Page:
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Bair: Arthur Smith embracing pressure, challenge to turn things around following frustrating stretch

Falcons head coach will use the bye to identify solutions, snap a three-game losing streak. 

These Falcons are frustrated. That has been evident over the last few weeks, in body language and tone of voice and general disposition, as they've lost three straight winnable games and fallen off the pace in the NFC South.

That term has been used by Jake Matthews, Drake London, Arthur Smith, Jessie Bates III and countless others during a rough patch that must be considered the low point of this season.

Generally speaking, frustration is a catch-all to highlight the mixture of anger and disappointment with a current lot. It's a broad term used by most, and could come from a lost football game, heavy traffic or a restaurant getting your order wrong.

Frustration is an emotional response to stress and, at times, a state of being. It is, at its base, a symptom of something else.

There are also degrees of frustration, and this Falcons incarnation is heightened over the past few seasons.

In 2021 and 2022, the Falcons were frustrated because nobody likes losing, but there wasn't the talent or depth available – for several reasons, especially salary-cap constraints – to do enough about it.

That's not the case here. In this instance, the Falcons are frustrated because they're playing below their potential. They know they're better than what they've shown. As Calais Campbell said after the Vikings loss, that stings.

It also increases confidence in a turnaround if this bye week is used correctly to triage and remedy what ails them.

"If all of a sudden it was hopeless or morale was low, then yeah, that's a completely different animal," Smith said. "You see that and you're like, there's no hope. That's not the case here. As frustrated as you feel, you have to look at it. The results are what they are, but there's true evidence that we can right this thing."

If playing below potential is the root cause, what can provide frustration relief? It's not as simple as choosing the right quarterback.

Smith will name one for the foreseeable future coming out of the bye and, after hearing his Monday press conference, jaws would drop if Desmond Ridder's not the guy.

Though the Falcons need more consistent quarterback play, all three phases must improve to turn this thing around. Those loyal to this column have read several times the long list of issues yet to be fixed – aren't we all tired of the term "critical mistakes?" – but let's boil it down to one thing.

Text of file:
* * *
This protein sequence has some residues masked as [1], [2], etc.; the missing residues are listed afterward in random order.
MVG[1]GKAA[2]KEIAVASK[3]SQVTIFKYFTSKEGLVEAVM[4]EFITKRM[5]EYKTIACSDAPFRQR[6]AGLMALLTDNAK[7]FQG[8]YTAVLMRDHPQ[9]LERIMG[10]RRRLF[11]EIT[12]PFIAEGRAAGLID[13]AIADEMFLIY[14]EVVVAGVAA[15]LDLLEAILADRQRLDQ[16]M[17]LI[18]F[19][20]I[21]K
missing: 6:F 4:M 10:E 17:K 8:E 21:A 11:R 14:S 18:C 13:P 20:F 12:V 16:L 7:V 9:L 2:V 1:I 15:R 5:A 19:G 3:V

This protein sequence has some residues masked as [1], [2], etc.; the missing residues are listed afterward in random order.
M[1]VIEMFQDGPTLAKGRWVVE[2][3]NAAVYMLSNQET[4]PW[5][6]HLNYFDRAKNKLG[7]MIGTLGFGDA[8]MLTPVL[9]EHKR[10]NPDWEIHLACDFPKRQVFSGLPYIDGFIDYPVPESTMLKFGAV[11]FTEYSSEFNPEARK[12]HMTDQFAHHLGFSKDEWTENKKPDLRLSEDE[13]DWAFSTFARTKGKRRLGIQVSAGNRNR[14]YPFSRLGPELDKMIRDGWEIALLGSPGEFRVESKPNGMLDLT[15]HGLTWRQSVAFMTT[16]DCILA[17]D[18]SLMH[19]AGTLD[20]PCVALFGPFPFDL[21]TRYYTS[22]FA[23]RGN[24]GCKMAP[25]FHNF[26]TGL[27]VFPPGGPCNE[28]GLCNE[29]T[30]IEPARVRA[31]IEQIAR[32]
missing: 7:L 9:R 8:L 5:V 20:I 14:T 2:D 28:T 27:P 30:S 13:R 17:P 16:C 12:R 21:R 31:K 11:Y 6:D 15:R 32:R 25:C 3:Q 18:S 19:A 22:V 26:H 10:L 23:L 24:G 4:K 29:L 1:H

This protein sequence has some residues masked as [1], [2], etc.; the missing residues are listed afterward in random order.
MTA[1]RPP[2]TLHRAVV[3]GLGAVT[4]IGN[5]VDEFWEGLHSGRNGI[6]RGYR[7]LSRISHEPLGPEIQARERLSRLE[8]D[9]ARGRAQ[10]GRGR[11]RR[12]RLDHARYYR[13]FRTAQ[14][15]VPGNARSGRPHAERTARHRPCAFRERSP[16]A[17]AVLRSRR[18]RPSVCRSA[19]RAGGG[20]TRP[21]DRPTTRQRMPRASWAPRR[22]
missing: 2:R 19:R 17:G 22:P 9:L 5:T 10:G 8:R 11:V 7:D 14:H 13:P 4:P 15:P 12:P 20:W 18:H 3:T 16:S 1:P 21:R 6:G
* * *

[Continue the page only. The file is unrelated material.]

This defense is at its best when making opponents grind and strain for every yard. Ryan Nielsen's unit is good at that, but those efforts can go up in a flash, as we saw against Tennessee, Minnesota and Arizona, with a major lapse and an explosive play that decides an outcome. Giving up ill-timed yards in massive chunks is too common and must be remedied.

"It's been our Achilles heel in the last two weeks," Smith said after the loss to the Cardinals.

There has been an issue in the punt game as well, with the Falcons allowing two massive returns that led to touchdowns and, against Tennessee, made some mistakes that put their offense in terrible spots.

The offense has been put in a good place more than once by takeaways but hasn't capitalized well enough with touchdowns due to red-zone inefficiencies that hinder them in tight games.

The way the Falcons play, most every game is tight. They've lost three straight games by a combined 10 points, putting every mistake, every coaching decision under scrutiny.

Those are the problems. The Falcons must act fast in finding solutions. Smith and his staff will do a deep dive into them. And yes, that includes how the Falcons can coach better.

"One, you're looking offensively, but two, you're looking at yourself as a head coach," Smith said. "Whether there are things that I could do better to manage the game better because that's the other side that gets lost in it sometimes. When the games play out and we like our process of how you want to manage that.

"I think you can take a step back and say, alright, there are other things you can do logistically to help manage it. Ultimately, I need to be a better head coach, too. Right? So, it all goes into it. It will be a time to look at everything – things that we switch year-to-year, things that we've done before that I think may help us – so, we'll have a look at it all."

Smith spent most of his Monday press conference talking about finding solutions over the bye and trying to turn things around in Atlanta. About halfway through this exchange he dropped the Latin phrase, "Amor fati," which translates to "love of one's fate," in response to whether he's feeling the pressure after mounting losses.

Smith understands the nature of his job and the task in front of him. He embraces the challenge ahead to get the Falcons going again.

"That's kind of how you approach life," Smith said. "That's why you love this game. I love the opportunity that I get to do this, and I get to work with the guys that we've got. If you lose that perspective, shame on you. You embrace it – the good, the bad, the pressure. That's what you want. That's what you sign up for. The good news is we're not dead. We have a chance, too, as you said, to salvage the season or do something about it. Whatever the odds are, we can use this time to get away, try to find solutions and come back in here and do everything we can to beat New Orleans."

Take a monochrome look at the matchup between the Atlanta Falcons and the Arizona Cardinals during Week 10.

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